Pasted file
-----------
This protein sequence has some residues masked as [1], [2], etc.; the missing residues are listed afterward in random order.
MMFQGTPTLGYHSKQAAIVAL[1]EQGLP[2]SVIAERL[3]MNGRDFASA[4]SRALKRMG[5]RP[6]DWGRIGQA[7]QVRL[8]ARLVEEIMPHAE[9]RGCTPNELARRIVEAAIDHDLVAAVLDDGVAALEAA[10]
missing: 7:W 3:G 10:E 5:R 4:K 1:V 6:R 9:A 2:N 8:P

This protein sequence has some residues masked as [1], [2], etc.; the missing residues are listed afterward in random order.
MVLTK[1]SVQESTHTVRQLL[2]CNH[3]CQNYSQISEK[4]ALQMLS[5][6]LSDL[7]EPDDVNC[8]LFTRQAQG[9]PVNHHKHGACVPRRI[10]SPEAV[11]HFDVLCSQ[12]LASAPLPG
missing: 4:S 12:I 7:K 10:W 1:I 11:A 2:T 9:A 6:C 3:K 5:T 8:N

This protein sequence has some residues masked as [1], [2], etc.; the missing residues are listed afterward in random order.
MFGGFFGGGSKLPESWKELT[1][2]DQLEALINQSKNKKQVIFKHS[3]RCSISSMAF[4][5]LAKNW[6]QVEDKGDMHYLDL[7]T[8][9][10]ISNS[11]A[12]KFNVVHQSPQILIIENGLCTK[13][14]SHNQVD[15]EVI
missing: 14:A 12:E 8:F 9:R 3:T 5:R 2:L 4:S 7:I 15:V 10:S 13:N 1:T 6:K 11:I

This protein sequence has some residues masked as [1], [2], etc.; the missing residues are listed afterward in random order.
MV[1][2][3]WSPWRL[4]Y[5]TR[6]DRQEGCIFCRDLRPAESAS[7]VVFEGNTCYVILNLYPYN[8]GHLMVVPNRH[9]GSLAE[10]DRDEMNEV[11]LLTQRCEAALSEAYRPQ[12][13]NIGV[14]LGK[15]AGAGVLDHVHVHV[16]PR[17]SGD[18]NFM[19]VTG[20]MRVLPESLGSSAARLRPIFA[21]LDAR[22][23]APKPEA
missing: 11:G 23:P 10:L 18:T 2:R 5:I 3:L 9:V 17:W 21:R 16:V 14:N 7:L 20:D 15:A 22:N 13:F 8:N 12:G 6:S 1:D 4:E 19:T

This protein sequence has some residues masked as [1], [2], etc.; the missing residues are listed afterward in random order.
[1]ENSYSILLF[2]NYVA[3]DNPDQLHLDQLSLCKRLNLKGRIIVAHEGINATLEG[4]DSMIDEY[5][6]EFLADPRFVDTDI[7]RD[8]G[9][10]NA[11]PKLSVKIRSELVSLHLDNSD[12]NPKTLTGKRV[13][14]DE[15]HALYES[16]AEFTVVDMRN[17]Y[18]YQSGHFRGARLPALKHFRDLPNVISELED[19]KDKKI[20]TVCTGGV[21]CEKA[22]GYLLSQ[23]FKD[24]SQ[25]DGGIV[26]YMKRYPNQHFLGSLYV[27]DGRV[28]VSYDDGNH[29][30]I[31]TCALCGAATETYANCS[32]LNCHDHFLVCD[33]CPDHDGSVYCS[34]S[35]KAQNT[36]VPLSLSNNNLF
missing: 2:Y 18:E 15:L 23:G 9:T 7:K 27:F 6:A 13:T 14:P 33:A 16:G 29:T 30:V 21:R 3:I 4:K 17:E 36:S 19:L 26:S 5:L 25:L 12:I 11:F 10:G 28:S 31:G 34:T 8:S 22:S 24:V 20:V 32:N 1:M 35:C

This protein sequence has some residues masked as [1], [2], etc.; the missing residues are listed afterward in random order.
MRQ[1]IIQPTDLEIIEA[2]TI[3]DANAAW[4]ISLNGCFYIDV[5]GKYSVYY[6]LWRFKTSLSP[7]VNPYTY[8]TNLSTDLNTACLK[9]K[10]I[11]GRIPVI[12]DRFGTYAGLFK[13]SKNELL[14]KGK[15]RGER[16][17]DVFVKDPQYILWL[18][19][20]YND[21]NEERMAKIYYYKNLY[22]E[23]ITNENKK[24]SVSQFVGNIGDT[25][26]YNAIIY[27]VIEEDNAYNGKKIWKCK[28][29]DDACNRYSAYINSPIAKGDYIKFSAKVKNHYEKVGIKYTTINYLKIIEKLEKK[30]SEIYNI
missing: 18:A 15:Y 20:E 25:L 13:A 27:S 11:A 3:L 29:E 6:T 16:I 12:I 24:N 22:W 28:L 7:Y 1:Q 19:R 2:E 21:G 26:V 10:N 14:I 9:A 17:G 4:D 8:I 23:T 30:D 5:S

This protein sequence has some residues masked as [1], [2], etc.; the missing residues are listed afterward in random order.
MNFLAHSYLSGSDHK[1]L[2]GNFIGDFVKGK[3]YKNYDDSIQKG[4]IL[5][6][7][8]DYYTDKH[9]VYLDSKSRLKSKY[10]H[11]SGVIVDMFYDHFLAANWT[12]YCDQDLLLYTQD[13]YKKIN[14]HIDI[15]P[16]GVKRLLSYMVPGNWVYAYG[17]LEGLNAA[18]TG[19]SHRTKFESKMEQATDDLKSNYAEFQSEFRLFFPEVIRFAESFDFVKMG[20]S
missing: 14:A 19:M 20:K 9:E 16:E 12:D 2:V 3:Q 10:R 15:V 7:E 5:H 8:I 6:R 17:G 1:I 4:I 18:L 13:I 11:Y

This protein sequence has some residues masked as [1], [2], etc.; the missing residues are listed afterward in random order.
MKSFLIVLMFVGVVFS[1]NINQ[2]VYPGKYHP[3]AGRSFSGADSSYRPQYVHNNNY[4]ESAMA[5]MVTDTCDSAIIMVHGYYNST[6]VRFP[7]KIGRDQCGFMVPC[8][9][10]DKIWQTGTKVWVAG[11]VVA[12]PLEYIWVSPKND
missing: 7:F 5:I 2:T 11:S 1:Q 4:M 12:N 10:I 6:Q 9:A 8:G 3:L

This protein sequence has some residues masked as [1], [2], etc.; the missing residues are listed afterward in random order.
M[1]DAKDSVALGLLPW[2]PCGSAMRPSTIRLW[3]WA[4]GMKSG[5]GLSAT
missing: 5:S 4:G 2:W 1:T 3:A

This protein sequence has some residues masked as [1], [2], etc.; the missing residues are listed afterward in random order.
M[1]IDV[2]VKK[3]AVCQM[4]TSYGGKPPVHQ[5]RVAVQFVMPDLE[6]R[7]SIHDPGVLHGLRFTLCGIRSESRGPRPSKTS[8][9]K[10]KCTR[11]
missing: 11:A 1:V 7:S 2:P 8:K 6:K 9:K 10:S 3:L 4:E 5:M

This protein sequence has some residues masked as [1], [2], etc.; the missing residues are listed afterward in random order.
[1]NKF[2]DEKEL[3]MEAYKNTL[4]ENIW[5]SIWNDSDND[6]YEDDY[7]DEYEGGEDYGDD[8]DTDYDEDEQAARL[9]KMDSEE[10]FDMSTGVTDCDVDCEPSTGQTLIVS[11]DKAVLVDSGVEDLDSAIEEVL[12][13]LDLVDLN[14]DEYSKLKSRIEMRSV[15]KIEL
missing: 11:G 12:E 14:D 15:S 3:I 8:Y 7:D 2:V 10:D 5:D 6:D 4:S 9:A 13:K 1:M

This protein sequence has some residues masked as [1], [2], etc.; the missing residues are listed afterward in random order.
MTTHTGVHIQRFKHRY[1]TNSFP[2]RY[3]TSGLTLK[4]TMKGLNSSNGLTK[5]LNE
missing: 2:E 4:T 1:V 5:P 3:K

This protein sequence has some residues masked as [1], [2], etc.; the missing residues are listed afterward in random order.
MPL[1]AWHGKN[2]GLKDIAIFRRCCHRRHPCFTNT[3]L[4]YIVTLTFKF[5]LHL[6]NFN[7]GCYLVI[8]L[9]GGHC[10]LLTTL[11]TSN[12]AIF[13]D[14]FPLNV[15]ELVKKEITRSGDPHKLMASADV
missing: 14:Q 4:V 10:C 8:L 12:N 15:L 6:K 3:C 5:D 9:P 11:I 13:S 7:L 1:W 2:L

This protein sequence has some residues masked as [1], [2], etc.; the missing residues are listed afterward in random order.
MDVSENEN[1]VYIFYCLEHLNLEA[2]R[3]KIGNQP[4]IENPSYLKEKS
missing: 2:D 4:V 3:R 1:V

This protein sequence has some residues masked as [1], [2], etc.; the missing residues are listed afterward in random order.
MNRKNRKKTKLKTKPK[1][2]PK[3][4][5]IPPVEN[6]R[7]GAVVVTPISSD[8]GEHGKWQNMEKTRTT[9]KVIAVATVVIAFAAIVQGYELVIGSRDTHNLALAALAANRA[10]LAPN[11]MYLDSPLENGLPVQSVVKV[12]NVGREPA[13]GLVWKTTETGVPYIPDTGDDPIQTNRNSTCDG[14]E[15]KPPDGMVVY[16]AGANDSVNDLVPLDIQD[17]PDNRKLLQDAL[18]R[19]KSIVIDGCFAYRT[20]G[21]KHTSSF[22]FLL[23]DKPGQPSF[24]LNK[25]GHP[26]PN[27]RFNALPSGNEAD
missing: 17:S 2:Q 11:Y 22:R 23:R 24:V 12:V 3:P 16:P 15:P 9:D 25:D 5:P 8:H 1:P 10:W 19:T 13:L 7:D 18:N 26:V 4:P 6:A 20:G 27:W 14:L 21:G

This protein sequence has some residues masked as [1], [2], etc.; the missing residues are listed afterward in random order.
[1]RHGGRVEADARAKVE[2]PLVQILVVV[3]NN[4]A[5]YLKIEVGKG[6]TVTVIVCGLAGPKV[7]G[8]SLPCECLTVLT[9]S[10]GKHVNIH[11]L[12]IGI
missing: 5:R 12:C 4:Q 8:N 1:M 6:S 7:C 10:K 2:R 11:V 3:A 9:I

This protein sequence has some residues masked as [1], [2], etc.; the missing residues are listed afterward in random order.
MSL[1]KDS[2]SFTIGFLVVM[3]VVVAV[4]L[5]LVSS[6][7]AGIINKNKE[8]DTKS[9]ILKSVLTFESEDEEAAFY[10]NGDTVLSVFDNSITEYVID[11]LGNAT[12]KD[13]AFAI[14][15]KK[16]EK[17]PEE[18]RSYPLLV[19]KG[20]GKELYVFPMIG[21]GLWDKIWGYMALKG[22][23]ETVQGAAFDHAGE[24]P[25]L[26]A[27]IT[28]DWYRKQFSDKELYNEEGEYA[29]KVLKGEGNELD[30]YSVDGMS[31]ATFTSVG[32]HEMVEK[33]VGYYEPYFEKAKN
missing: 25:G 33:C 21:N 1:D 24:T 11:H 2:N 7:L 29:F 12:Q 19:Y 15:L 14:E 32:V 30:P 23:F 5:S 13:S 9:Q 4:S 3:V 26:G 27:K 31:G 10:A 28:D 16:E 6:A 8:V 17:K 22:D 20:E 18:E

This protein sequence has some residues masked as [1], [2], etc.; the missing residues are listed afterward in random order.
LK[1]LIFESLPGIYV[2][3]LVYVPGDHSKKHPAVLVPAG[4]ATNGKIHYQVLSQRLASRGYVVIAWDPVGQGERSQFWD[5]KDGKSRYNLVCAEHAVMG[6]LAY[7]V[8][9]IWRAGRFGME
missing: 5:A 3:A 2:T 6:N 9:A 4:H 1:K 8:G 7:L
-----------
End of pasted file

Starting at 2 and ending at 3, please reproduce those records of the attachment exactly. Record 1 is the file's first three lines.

This protein sequence has some residues masked as [1], [2], etc.; the missing residues are listed afterward in random order.
MVLTK[1]SVQESTHTVRQLL[2]CNH[3]CQNYSQISEK[4]ALQMLS[5][6]LSDL[7]EPDDVNC[8]LFTRQAQG[9]PVNHHKHGACVPRRI[10]SPEAV[11]HFDVLCSQ[12]LASAPLPG
missing: 4:S 12:I 7:K 10:W 1:I 11:A 2:T 9:A 6:C 3:K 5:T 8:N

This protein sequence has some residues masked as [1], [2], etc.; the missing residues are listed afterward in random order.
MFGGFFGGGSKLPESWKELT[1][2]DQLEALINQSKNKKQVIFKHS[3]RCSISSMAF[4][5]LAKNW[6]QVEDKGDMHYLDL[7]T[8][9][10]ISNS[11]A[12]KFNVVHQSPQILIIENGLCTK[13][14]SHNQVD[15]EVI
missing: 14:A 12:E 8:F 9:R 3:T 5:R 2:L 4:S 7:I 15:V 10:S 13:N 1:T 6:K 11:I